US 20080048653 A1
The present invention provides an absolute shaft encoder to measure both the angular position of a shaft from a given radial axis and simultaneously or in sequence to record the number of completed rotations of the shaft passing through a given radial datum axis, the encoder consisting of a first wheel and signal pick up means generating unique incremental signals such that the radial position of the shaft can be recorded and displayed and actions initiated; at least a second wheel providing unique position signals from a further signal pick up; an indexing mechanism operating between the first and second wheels such that the indexing device rotates the second wheel through an angle equal to the angle subtended by each sector at the wheel center wherein, the first wheel is arranged to operate the indexing mechanism whereby for every completed turn of the first wheel the second wheel is indexed two or more times providing two or more position signals to the second wheel's pick up device.
1. An absolute shaft encoder to measure both the angular position of a shaft from a given radial axis and simultaneously or in sequence to record the number of completed rotations of the shaft passing through a given radial datum axis, the encoder comprising: a first wheel and signal pick up device such that rotation of the first wheel generates unique signals defining the number of sectors of the first wheel which have passed over a given radial datum position such that the radial position of the shaft can be recorded and displayed and actions initiated; at least a second wheel and signal pick up device such that rotation of the second wheel generates unique signals defining the number of sectors of the second wheel which have passed over a given radial datum position of the second wheel; and a drive mechanism to operate between the said first and second wheels and arranged so that rotation of the first wheel from the radial datum position over one full turn of the first wheel causes the second wheel to rotate through an angle equal to the angle occupied by at least two sectors of the second wheel.
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This invention relates to shaft angular position and number of turns absolute encoders. The term “absolute” in this context indicates that each incremental angular position of the shaft and the number of turns from a designated datum are defined by unique coded signals. The invention applies in particular, but not exclusively, to mechanically driven actuators required for operating fluid valves.
In actuators of the type referred to above, the position of the valve operating member can be determined by measuring the number of turns, together with a fraction of a turn, of a shaft in the actuator gear box. The encoder may consist of a number of wheels in the form of discs or drums, the first wheel in the train being attached to, or driven via gearing by the actuator shaft. The next wheel in the train is driven by the first wheel using a reduction drive mechanism and, similarly, further wheels, if present, are driven by similar reduction drive mechanisms operating between adjacent wheels.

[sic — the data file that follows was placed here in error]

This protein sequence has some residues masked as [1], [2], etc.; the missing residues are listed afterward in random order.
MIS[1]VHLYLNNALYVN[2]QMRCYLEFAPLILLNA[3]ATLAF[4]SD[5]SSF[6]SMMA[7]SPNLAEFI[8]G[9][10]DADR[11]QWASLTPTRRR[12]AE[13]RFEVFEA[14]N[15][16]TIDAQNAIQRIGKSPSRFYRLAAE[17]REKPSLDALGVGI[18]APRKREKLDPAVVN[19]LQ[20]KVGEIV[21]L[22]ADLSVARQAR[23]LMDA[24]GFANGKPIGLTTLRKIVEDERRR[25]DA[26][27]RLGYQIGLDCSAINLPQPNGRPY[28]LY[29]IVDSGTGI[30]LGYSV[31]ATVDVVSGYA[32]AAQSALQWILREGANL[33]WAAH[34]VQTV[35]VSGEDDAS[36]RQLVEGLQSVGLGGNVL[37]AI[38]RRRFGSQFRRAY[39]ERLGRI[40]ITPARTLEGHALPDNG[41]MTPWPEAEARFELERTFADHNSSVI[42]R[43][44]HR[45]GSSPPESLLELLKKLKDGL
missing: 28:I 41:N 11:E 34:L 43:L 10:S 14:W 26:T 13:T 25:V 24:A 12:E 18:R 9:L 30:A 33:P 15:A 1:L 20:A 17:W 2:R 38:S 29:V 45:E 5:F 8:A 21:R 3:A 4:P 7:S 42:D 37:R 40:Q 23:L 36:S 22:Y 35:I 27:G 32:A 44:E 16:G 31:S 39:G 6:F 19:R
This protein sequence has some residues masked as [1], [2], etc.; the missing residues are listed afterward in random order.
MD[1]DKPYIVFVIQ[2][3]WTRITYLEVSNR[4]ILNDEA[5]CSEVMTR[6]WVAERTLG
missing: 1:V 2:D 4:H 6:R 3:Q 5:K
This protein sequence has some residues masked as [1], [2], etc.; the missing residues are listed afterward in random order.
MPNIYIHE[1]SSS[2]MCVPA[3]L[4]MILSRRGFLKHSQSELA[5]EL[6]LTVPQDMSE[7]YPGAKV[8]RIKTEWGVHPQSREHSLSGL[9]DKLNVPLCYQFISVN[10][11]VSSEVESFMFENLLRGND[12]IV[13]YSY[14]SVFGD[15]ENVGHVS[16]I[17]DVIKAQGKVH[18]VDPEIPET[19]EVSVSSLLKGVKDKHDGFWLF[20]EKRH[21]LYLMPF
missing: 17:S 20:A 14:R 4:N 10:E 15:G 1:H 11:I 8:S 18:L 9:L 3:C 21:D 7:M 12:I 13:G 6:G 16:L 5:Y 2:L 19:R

The reduction drive mechanism may consist of gear wheels and pinions carrying the usual involute gear teeth or may be in the form of indexing devices such that a driven wheel in the train is held stationary until the adjacent driving wheel is about to complete one revolution from the datum position. The driving wheel's rotation from the end of one revolution to the commencement of the next revolution releases the driven wheel and allows it to be indexed by a small and fixed angular travel. Similar indexing devices are fitted between the remaining wheels in the train, the arrangement being such, therefore, that the small angular travel of each driven wheel records one complete revolution of each adjacent driving wheel.
It will be appreciated that, whilst indexing mechanisms can only operate as a reducing ratio drive between the driving and driven wheels, the involute gearing drive may be used to provide either a step-down or a step-up ratio between the driving and driven wheels. Step-up ratios may be required in applications using slow speed gear box shafts in order to obtain lower minimum discriminating angle measurements on the shaft than can be obtained with a single, direct driven, encoder wheel.
The wheels are provided with means whereby their angular positions can be recorded. This may be achieved by dividing up the wheels into sectors, the angle subtended by each sector corresponding to the small fixed indexing angles and each sector is provided with coding means such that pick up devices attached to the encoder housing enable each sector in any one wheel to be recognised as the sector traverses the pick up position. The coded tracks on each wheel are normally arranged to emit digital signals via the pick up devices using either magnetic or optical means; but the improvements, the subject of this invention, can be employed with any signalling means which enables coded signals to be produced by the pick up devices using wheels which can rotate and in which the wheels' rotational travel from datum positions is designated by the said pick up devices. In particular, when using signals generated by varying magnetic fields, a very compact design is possible by modifying the foregoing arrangements, replacing the rotating wheels and their coded sectors by rotating permanent magnets and having the magnet poles passing over static Hall sensors incorporated in printed circuit board mounted chips.